The state government’s decision to scrap stamp duty for first home buyers purchasing properties under $650,000 has been met with mixed responses. While some have applauded the measure as a boost to housing affordability, others fear it could have an inflationary impact and further drive up house prices.
Starr Partners CEO Doug Driscoll said that while the new measures certainly look like a step in the right direction, we need to “stop the applause and critique the performance”.
“If the intention is to alleviate affordability woes amongst first home buyers, how did it reach the figure of $650,000? This tells me the measure was designed to drive more first home buyers into apartments,” Mr Driscoll said. “With far fewer investors as a result of the macroprudential measures and tens of thousands of new apartments in the pipeline, who is going to buy them otherwise?”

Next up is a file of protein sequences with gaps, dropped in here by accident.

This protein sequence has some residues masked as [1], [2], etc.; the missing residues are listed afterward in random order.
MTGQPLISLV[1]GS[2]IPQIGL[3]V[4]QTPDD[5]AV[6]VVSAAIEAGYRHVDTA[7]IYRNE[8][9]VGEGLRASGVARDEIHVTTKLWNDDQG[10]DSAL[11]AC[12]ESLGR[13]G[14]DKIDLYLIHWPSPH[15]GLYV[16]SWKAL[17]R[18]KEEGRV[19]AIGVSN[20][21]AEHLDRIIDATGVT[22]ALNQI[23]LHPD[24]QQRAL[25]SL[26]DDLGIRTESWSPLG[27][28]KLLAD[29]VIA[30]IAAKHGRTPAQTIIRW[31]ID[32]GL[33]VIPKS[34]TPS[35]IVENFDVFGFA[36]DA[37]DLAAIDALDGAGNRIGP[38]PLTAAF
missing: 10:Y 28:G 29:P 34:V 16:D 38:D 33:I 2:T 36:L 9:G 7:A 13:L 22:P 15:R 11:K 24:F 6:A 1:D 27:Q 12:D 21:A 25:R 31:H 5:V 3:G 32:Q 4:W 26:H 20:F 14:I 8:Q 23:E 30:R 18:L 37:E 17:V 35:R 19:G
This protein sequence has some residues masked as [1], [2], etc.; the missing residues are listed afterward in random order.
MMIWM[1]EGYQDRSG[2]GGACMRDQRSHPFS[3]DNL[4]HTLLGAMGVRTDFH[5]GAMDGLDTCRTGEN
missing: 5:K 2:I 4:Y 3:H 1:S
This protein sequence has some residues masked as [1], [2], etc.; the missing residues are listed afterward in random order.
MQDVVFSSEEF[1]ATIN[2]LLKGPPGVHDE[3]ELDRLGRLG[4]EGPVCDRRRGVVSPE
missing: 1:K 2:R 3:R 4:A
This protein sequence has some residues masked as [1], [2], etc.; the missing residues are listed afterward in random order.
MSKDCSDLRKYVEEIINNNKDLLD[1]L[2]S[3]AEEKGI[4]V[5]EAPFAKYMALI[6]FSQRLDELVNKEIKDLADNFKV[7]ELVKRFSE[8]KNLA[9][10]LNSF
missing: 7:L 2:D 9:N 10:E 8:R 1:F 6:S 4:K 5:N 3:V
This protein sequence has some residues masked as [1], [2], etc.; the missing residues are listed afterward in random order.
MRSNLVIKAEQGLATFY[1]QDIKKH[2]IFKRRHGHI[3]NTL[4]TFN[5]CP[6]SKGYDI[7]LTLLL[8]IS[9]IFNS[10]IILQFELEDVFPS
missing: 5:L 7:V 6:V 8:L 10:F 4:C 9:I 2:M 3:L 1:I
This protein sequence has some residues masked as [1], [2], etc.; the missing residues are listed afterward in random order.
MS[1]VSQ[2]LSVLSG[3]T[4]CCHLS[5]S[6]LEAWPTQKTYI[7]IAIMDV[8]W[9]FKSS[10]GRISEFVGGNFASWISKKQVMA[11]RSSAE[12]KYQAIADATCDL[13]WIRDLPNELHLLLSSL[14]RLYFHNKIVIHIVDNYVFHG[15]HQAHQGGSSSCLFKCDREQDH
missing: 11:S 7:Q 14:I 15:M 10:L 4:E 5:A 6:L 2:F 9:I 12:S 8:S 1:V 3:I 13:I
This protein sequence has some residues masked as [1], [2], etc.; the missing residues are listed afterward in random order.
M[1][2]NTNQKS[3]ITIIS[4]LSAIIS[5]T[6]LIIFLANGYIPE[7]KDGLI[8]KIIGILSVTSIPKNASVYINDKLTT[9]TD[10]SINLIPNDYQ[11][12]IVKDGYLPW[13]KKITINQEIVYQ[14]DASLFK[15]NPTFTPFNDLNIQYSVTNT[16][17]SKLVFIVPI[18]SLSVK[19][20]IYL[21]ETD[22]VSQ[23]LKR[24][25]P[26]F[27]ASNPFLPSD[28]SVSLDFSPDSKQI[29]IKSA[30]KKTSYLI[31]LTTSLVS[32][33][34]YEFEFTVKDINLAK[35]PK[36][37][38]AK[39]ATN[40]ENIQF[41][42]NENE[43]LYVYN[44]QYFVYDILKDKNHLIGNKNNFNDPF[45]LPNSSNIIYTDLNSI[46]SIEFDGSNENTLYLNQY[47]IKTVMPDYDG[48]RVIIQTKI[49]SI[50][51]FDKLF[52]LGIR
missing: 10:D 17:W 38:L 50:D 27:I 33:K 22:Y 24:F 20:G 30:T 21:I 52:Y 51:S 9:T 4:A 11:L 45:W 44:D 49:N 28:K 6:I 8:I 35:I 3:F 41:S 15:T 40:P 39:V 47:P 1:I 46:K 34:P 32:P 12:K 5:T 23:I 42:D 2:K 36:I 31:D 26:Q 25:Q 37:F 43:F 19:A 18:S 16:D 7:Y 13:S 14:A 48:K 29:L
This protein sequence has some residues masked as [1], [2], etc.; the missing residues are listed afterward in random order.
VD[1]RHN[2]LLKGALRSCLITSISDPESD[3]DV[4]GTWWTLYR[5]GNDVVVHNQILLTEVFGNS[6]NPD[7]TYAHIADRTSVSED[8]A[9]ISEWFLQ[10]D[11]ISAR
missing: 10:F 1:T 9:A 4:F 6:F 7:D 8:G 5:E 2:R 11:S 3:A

Throughout 2016, fears were stoked by numerous reports warning that a residential building boom could trigger an apartment oversupply in Sydney. While these concerns have now shifted more towards the inner-city Brisbane and Melbourne markets, Mr Driscoll believes the stamp duty changes are designed to drive more first home buyers into apartments.
“Less than 10 per cent of Sydney’s suburbs would have homes with a median price below $650,000,” he said.
“If the government was serious about alleviating barriers, it would completely abolish stamp duty for first home buyers or at the very least make the first $650,000 exempt, irrespective of the purchase price, and not cap it at a price that forces people into apartments to reverse engineer the cycle.”
[Related: Brisbane apartments heading for oversupply]